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Job Gains Total 223,000 in June, But Wage Growth Stalls; Participation Rate Stays Low

job-marketJob gains totaled 223,000 in June as the unemployment rate dipped to 5.3 percent, according to the June 2015 Employment Situation released by the Bureau of Labor Statistics on Thursday.

With June's payroll increase, the average monthly job gain for the last 12 months in the United States is 250,000, according to BLS. Job gains in April and May were revised downward to 187,000 and 254,000, respectively, which was a combined 60,000 lower than previously reported. Still, job gains have averaged 221,000 per month for the last three months and 250,000 over the 12-month period prior to June.

Wage growth slowed in June, with average hourly earnings for all employees holding steady at $24.95. Over the year, average hourly earnings have increased by 2 percent, according to BLS. For production and non-supervisory employees, average hourly earnings moved up 2 cents in June to $20.99.

"Today’s employment situation report for June continues to show strength in the labor market – 223,000 new jobs, averaging 221,000 over the last three months, and a drop in the unemployment rate to 5.3 percent continues to indicate increased aggregate demand in the economy," said Mark Fleming, Chief Economist with First American. "While average hourly earnings are rising slowly, it’s a good sign that the economy is putting more people to work. The housing market will benefit from strengthening labor market conditions for the average American, but continued good news like this will increase the likelihood of rate increase by the Fed in the fall. American’s may have to pay a little more to finance a home but that may be a small price to pay for a strong and vibrant labor market with choice and opportunity. Raising rates can be good for the housing market."

The number of persons defined as unemployed declined by about 375,000 down to 8.3 million in June, according to BLS. In June, the BLS reported 1.9 million marginally attached workers, which was little changed year-over-year, and 6.5 million were employed part-time for economic reasons (sometimes called involuntary part-time workers), also little changed. There were 653,000 discouraged workers in June (persons not currently looking for work because they believe there are no jobs available), essentially unchanged from a year earlier.

The unemployment rate most commonly reported, called the U3 rate, declined by 0.2 percentage points from May to June down to 5.3 percent. The U6 unemployment rate, which counts both people without work seeking full-time employment and those workers "marginally attached to the labor force and those working part-time for economic reasons," dropped 0.3 percentage points month over month down to 10.5 percent and is down from 12.1 percent in June 2014. The U6 unemployment rate has not been below 10 percent since May 2008, when it was reported at 9.7 percent. It last reached its peak of 17.1 percent in April 2010.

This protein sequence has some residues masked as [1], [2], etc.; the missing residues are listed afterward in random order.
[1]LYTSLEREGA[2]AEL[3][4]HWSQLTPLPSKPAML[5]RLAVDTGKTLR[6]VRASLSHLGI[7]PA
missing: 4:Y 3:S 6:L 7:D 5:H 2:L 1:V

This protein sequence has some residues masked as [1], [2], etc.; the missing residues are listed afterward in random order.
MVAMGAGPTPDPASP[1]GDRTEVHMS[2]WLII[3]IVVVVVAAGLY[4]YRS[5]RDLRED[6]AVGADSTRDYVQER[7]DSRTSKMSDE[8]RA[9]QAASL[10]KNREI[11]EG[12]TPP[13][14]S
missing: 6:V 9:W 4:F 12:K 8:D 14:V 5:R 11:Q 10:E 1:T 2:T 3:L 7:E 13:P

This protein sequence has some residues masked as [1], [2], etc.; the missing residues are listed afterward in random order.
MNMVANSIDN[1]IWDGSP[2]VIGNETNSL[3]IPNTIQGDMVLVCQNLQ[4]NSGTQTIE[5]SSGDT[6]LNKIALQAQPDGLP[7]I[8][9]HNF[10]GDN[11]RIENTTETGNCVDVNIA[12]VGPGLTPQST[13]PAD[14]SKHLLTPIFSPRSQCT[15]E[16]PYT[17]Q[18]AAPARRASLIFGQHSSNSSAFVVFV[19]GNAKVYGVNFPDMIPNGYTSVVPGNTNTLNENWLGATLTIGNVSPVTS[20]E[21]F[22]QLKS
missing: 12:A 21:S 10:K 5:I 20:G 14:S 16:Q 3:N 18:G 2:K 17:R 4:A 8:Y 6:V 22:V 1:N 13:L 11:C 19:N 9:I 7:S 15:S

The civilian labor force declined by 432,000 in June, which calculated to a drop of 0.3 percentage points down to 62.6 percent. June's employment-population ratio was 59.3 percent and has shown very little movement in the last year. BLS reported large job gains in professional and business services, health care, food services and drinking places, retail trade, and financial activities for June, but gains in construction, manufacturing, wholesale trade, information, and government were little changed over the month.

"The 0.2 percentage point decline in the unemployment rate to a seven-year low masks the bleak news that the labor force participation rate fell three-tenths to the lowest reading since October 1977," said Doug Duncan, SVP and Chief Economist at Fannie Mae. "Particularly disappointing was the unchanged construction payrolls figure, weighed down by the largest drop in residential construction employment in nearly five years. However, as housing demand is heating up amid lean inventories, boosting rents and home prices, we expect home building activity and residential construction employment to pick up. One concern is that builders may find it increasingly difficult to hire skilled workers without substantially raising wages, which are already increasing at a strong clip. We continue to see a bounce-back in second quarter economic growth, building momentum into the second half of the year, with housing acting as a tailwind."

About Author: Brian Honea

Brian Honea's writing and editing career spans nearly two decades across many forms of media. He served as sports editor for two suburban newspaper chains in the DFW area and has freelanced for such publications as the Yahoo! Contributor Network, Dallas Home Improvement magazine, and the Dallas Morning News. He has written four non-fiction sports books, the latest of which, The Life of Coach Chuck Curtis, was published by the TCU Press in December 2014. A lifelong Texan, Brian received his master's degree from Amberton University in Garland.

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